• An area that has not found much attention is urban slums, where women face a range of issues. This area may be looked at more closely moving forward. 

 

B3. Policy advice 

UNDP’s policy advice works spans across several areas, including using its own project experience and evidence for national policy development, and direct support to national climate and energy sector policies, legislation and regulation through initiatives like NDC support (NDC SP) Programme. 

The positive impact of the NDC Support Programme is evident in several countries, including Peru and Ecuador. Good practices in advising policy include: 

  • Embedding climate actions within the national mandates on gender equality 
  • Involving gender specialists throughout the process 
  • Demonstrating through pilots (like the e-mujer in Peru)how gender can be incorporated within technical fields like renewable energy 
  • Strong inter-institutional coordination between national bodies that deal with climate change and gender equality and engaging civil society and women’s organizations 

B4. Global and regional initiatives 

UNDP’s regional and global initiatives provide an excellent platform to integrate gender at a large scale. Some of these like the UN’s Renewable Energy Offer for the Sahel integrate gender well, however, others like the DREI framework do not consider gender or social dimensions as an element of de-risking. 

Across all of these, there is a need to have common operational procedures for all global and regional initiatives.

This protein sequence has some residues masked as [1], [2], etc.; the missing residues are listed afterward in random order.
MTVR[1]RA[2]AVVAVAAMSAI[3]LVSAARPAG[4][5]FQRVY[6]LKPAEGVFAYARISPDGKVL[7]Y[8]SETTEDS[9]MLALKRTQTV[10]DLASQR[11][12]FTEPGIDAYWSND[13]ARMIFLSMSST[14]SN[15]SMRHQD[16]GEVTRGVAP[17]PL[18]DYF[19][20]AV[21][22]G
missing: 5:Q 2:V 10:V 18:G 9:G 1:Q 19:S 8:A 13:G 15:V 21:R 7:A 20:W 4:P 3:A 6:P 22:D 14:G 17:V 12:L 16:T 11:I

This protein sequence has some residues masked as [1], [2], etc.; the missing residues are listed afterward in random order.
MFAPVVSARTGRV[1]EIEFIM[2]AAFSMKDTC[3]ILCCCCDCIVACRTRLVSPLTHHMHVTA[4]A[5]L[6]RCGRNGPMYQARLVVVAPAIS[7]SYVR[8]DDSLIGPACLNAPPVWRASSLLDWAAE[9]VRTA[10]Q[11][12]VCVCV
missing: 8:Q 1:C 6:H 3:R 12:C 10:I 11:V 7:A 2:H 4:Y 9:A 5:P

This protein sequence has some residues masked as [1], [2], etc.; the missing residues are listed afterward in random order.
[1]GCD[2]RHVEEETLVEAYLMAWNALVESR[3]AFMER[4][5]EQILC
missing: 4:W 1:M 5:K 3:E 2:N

C. Recommendations and a framework for action 

 

C1. Strategic framework for embedding gender into UNDP’s energy sector work 

  • At the strategic level, the focus/ rationale of mainstreaming gender in energy sector should be to empower women and to maximize the coherence between UNDP’s gender equality mandate and energy sector priorities. 
  • Measures to strengthen impacts in existing thematic areas. 
  • Recommendations on new areas of work, issues/ areas in which UNDP does not have a strong presence currently, but are suggested as thematic areas to start engaging in. 

At the strategic level, the framework proposes three pillars for positioning gender in the energy sector work of UNDP: 

  • Focus of gender in energy sector: The central focus of UNDP’s energy interventions is to enable or catalyze inclusive development. In this context, gender equality and women’s empowerment aims at closing gender gaps and improving their access to market, ownership and control of economic assets. It is suggested that in addition to this, the following two arguments/ objectives be made central to the positioning of gender mainstreaming in the energy portfolio. 
     
  • Gender mainstreaming as a policy and investment de-risking measure. “Social de-risking” or enhancing the community/ household level acceptance of interventions like energy efficiency measures, clean cooking etc is critical to success and sustainability of energy investments. Women, individually and through their networks, are uniquely positioned to disseminate as well as enhance the acceptance of energy technologies, especially at the last mile. 
     
  • Women as agents of change, collaborators and innovators in global energy transition.